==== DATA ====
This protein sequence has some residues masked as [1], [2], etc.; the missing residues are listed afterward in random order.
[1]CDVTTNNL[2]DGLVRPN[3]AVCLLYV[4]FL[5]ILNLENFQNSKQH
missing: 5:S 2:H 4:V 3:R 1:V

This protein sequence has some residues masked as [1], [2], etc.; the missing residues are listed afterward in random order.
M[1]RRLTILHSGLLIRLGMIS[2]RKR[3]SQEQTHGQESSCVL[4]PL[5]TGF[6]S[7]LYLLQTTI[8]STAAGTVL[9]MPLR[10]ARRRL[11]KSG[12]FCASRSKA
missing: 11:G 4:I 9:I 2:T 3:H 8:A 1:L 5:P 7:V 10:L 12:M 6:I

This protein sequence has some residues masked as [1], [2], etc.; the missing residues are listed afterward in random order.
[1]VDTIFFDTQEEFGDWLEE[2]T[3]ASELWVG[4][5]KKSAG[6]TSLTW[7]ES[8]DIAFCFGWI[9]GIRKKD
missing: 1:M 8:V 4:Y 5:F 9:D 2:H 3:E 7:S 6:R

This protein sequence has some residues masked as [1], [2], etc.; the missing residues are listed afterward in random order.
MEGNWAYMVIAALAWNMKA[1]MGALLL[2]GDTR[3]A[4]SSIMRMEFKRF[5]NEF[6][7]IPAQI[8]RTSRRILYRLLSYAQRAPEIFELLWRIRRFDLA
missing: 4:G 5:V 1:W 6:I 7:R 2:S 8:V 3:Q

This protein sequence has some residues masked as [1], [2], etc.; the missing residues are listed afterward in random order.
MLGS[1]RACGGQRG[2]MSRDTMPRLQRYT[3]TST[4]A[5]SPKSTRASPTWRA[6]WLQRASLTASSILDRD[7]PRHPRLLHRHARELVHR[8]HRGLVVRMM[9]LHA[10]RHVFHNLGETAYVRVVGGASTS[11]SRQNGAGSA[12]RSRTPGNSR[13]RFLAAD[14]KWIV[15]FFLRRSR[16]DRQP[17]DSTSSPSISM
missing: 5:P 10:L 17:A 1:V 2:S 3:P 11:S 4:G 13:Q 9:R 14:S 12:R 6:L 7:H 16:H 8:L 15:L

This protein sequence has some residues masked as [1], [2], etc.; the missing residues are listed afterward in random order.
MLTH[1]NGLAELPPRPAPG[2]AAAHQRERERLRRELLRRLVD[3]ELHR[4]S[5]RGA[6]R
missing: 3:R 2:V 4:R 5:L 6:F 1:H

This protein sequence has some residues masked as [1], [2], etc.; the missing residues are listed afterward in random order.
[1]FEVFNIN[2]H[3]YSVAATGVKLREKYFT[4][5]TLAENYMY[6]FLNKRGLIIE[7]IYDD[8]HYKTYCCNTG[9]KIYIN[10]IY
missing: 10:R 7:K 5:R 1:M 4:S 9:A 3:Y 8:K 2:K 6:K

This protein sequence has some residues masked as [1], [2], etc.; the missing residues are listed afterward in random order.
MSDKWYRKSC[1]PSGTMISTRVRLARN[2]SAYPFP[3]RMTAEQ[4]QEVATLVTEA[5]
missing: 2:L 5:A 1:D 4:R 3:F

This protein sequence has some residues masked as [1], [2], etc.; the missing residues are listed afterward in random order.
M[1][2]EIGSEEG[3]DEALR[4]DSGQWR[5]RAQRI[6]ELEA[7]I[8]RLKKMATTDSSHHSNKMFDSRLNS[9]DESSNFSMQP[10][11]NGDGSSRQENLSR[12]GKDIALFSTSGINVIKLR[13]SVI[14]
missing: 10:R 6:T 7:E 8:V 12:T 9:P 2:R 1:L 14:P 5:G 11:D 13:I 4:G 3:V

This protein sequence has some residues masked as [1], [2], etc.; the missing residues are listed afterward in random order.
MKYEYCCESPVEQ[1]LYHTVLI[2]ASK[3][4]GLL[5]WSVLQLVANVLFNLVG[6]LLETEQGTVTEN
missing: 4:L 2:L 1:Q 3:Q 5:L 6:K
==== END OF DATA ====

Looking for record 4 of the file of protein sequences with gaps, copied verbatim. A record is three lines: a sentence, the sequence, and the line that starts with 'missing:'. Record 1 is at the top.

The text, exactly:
This protein sequence has some residues masked as [1], [2], etc.; the missing residues are listed afterward in random order.
MEGNWAYMVIAALAWNMKA[1]MGALLL[2]GDTR[3]A[4]SSIMRMEFKRF[5]NEF[6][7]IPAQI[8]RTSRRILYRLLSYAQRAPEIFELLWRIRRFDLA
missing: 4:G 5:V 1:W 6:I 7:R 2:S 8:V 3:Q